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When to use functional programming languages and techniques

By  in Software Engineer, May 21, 2013, 11:00 AM //  Claudiotrope

If a project requires lots of concurrency/parallelism, its own language, or lots of math, you should think functional programming.

As IT professionals, we have to balance proficiently executing on current projects with proven technologies and learning to implement new ways of doing things. Software development arguably changes more rapidly than any other aspect of IT, making it an even tougher challenge.

Given the limited amount of time, it’s often difficult to decide what new techniques to learn. The questions of if and where to use functional programming languages/techniques strikes me as one of the tougher calls to make these days.

If and where to use functional programming

First, let’s define our terms. A functional language or technique is one in which the sole or dominant form of expressing algorithms is the evaluation of mathematical functions, avoiding state changes and mutable data. This is as against declarative, imperative, and procedural languages/techniques, which emphasize changes in state.

There is a strong case to be made that either functional languages or the other kinds can be object-oriented. LISP, considered by many an archetypal functional language, is a prime example. In other words, you can use either kind of language to implement object-oriented principals (and some would argue, more “purely” in functional languages). Similarly, you can write bad code in any language.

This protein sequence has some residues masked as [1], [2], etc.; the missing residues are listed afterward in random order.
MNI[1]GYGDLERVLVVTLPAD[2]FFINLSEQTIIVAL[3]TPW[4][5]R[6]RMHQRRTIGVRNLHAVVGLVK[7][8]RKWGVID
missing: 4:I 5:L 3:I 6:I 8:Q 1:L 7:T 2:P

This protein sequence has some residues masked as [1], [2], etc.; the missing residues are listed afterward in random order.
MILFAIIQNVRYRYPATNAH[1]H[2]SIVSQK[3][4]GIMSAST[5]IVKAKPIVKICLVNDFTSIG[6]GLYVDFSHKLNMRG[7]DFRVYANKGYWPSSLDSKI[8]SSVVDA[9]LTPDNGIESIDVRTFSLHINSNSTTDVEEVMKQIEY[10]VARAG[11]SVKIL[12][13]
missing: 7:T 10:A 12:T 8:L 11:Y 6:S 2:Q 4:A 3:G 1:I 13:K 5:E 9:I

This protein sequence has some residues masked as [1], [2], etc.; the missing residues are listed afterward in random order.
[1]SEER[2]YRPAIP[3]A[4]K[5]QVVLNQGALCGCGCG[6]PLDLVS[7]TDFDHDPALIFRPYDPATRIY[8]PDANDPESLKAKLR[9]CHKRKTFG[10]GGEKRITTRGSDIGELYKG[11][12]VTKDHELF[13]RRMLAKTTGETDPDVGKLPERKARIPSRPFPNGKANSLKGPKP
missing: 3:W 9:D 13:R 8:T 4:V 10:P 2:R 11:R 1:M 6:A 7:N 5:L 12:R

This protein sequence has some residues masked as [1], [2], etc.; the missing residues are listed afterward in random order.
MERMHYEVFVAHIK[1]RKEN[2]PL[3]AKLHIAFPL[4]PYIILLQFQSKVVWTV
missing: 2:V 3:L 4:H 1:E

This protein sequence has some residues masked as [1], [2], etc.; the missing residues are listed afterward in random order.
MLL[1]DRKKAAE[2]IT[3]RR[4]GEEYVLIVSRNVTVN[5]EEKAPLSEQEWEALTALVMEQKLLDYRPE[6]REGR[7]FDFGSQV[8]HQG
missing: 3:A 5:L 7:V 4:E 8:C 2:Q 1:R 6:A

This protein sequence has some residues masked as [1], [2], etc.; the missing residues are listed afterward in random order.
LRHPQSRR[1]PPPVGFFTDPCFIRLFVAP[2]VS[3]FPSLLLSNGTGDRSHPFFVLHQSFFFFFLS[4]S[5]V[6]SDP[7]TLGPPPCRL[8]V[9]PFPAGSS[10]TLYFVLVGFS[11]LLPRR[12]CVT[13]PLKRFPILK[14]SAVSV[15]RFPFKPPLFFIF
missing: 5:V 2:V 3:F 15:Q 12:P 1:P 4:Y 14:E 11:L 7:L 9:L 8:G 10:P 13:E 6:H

So, what kinds of problems are functional languages (if used well) superior at solving? …READ MORE ON


Get Started: Watch Video on Functional Programming From First Principles – By Erik Meijer (65,000 Views) 

Posted: Sep 06, 2012 at 8:30 AM
By: Charles – Avg Rating: 5 Stars

Intro by Charles  on Source Channel 9 Blog

Our favorite iconoclast, Erik Meijer, presented a very interesting talk at a recent GOTO Chicago event, Functional Programming Night. He originally planned on doing his popular “Fundamentalist Functional Programming” talk, but instead decided to address FP from a slightly different angle – “Functional Programming from First Principles”. (Speaking of FP first principles, if you haven’t seen Erik’s FP lecture series, well, you really should!).

Has Erik changed his mind about rampant side effects and imperative programming? What’s going to happen to the poor monkey Rich Hickey made reference to several times in his excellent talk The Database as a Value (which he presented after Erik’s talk)? Is Erik still a functional programming fundamentalist? Watch and decide. As you’d expect, it’s high energy, brilliant Erik all the way.

Get Erik’s slides.

Tune in. Enjoy.

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